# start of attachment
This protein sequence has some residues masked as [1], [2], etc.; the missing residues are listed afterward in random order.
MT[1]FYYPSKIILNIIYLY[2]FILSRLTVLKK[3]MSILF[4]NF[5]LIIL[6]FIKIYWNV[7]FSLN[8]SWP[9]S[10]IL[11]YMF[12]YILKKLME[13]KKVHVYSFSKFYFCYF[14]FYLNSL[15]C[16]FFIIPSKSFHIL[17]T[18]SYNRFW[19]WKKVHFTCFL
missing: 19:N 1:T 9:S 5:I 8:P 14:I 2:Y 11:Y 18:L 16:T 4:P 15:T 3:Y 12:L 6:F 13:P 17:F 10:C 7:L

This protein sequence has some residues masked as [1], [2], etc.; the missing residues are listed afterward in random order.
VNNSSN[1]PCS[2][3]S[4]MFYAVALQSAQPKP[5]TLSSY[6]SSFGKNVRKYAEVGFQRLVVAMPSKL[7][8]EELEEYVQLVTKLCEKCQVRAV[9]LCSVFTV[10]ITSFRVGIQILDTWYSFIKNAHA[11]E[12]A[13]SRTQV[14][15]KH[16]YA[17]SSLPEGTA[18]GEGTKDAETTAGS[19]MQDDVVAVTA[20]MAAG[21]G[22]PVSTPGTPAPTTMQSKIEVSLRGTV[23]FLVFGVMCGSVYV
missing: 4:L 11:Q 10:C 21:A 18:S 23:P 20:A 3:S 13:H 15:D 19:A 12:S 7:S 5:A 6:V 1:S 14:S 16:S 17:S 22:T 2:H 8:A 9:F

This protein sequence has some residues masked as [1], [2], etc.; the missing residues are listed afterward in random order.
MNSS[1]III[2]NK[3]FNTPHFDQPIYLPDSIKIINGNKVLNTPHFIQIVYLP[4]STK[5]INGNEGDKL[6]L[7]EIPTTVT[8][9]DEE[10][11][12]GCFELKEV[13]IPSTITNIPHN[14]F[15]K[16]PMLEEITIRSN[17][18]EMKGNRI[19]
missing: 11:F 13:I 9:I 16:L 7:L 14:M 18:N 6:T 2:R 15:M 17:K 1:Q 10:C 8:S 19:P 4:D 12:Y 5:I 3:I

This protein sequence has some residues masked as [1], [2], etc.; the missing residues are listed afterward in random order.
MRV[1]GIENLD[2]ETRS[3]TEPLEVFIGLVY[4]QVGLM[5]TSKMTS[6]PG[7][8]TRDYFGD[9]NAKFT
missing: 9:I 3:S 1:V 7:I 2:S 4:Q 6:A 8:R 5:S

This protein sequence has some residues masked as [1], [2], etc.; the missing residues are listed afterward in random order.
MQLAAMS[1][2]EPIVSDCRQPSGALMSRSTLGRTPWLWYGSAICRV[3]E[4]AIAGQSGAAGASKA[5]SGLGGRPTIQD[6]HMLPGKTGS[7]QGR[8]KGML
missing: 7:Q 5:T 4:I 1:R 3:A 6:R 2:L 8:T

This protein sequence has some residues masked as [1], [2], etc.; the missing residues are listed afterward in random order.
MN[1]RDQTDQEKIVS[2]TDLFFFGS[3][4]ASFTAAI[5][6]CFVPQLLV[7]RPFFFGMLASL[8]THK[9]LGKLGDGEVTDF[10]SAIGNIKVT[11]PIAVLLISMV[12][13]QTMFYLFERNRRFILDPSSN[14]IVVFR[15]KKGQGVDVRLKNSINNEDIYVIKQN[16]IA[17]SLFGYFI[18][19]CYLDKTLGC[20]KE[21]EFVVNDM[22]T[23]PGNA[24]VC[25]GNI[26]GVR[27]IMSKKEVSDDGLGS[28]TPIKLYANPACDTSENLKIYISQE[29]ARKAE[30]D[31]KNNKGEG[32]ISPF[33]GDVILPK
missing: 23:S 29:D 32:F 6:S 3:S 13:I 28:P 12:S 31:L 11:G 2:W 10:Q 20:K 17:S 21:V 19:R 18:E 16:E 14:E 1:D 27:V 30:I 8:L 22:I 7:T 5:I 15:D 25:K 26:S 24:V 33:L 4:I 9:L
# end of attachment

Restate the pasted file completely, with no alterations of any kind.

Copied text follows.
This protein sequence has some residues masked as [1], [2], etc.; the missing residues are listed afterward in random order.
MT[1]FYYPSKIILNIIYLY[2]FILSRLTVLKK[3]MSILF[4]NF[5]LIIL[6]FIKIYWNV[7]FSLN[8]SWP[9]S[10]IL[11]YMF[12]YILKKLME[13]KKVHVYSFSKFYFCYF[14]FYLNSL[15]C[16]FFIIPSKSFHIL[17]T[18]SYNRFW[19]WKKVHFTCFL
missing: 19:N 1:T 9:S 5:I 8:P 14:I 2:Y 11:Y 18:L 16:T 4:P 15:T 3:Y 12:L 6:F 13:P 17:F 10:C 7:L

This protein sequence has some residues masked as [1], [2], etc.; the missing residues are listed afterward in random order.
VNNSSN[1]PCS[2][3]S[4]MFYAVALQSAQPKP[5]TLSSY[6]SSFGKNVRKYAEVGFQRLVVAMPSKL[7][8]EELEEYVQLVTKLCEKCQVRAV[9]LCSVFTV[10]ITSFRVGIQILDTWYSFIKNAHA[11]E[12]A[13]SRTQV[14][15]KH[16]YA[17]SSLPEGTA[18]GEGTKDAETTAGS[19]MQDDVVAVTA[20]MAAG[21]G[22]PVSTPGTPAPTTMQSKIEVSLRGTV[23]FLVFGVMCGSVYV
missing: 4:L 11:Q 10:C 21:A 18:S 23:P 20:A 3:S 13:H 15:D 19:A 12:S 7:S 5:A 6:V 1:S 14:S 16:S 17:S 22:T 2:H 8:A 9:F

This protein sequence has some residues masked as [1], [2], etc.; the missing residues are listed afterward in random order.
MNSS[1]III[2]NK[3]FNTPHFDQPIYLPDSIKIINGNKVLNTPHFIQIVYLP[4]STK[5]INGNEGDKL[6]L[7]EIPTTVT[8][9]DEE[10][11][12]GCFELKEV[13]IPSTITNIPHN[14]F[15]K[16]PMLEEITIRSN[17][18]EMKGNRI[19]
missing: 11:F 13:I 9:I 16:L 7:L 14:M 18:N 6:T 2:R 15:M 17:K 1:Q 10:C 8:S 19:P 4:D 12:Y 5:I 3:I

This protein sequence has some residues masked as [1], [2], etc.; the missing residues are listed afterward in random order.
MRV[1]GIENLD[2]ETRS[3]TEPLEVFIGLVY[4]QVGLM[5]TSKMTS[6]PG[7][8]TRDYFGD[9]NAKFT
missing: 9:I 3:S 1:V 7:I 2:S 4:Q 6:A 8:R 5:S

This protein sequence has some residues masked as [1], [2], etc.; the missing residues are listed afterward in random order.
MQLAAMS[1][2]EPIVSDCRQPSGALMSRSTLGRTPWLWYGSAICRV[3]E[4]AIAGQSGAAGASKA[5]SGLGGRPTIQD[6]HMLPGKTGS[7]QGR[8]KGML
missing: 7:Q 5:T 4:I 1:R 3:A 6:R 2:L 8:T

This protein sequence has some residues masked as [1], [2], etc.; the missing residues are listed afterward in random order.
MN[1]RDQTDQEKIVS[2]TDLFFFGS[3][4]ASFTAAI[5][6]CFVPQLLV[7]RPFFFGMLASL[8]THK[9]LGKLGDGEVTDF[10]SAIGNIKVT[11]PIAVLLISMV[12][13]QTMFYLFERNRRFILDPSSN[14]IVVFR[15]KKGQGVDVRLKNSINNEDIYVIKQN[16]IA[17]SLFGYFI[18][19]CYLDKTLGC[20]KE[21]EFVVNDM[22]T[23]PGNA[24]VC[25]GNI[26]GVR[27]IMSKKEVSDDGLGS[28]TPIKLYANPACDTSENLKIYISQE[29]ARKAE[30]D[31]KNNKGEG[32]ISPF[33]GDVILPK
missing: 23:S 29:D 32:F 6:S 3:S 13:I 28:P 12:S 31:L 11:G 2:W 10:Q 20:K 17:S 21:V 19:R 18:E 16:E 14:E 1:D 27:V 30:I 8:L 22:I 7:T 5:I 15:D 25:K 26:S 24:V 33:L 4:I 9:L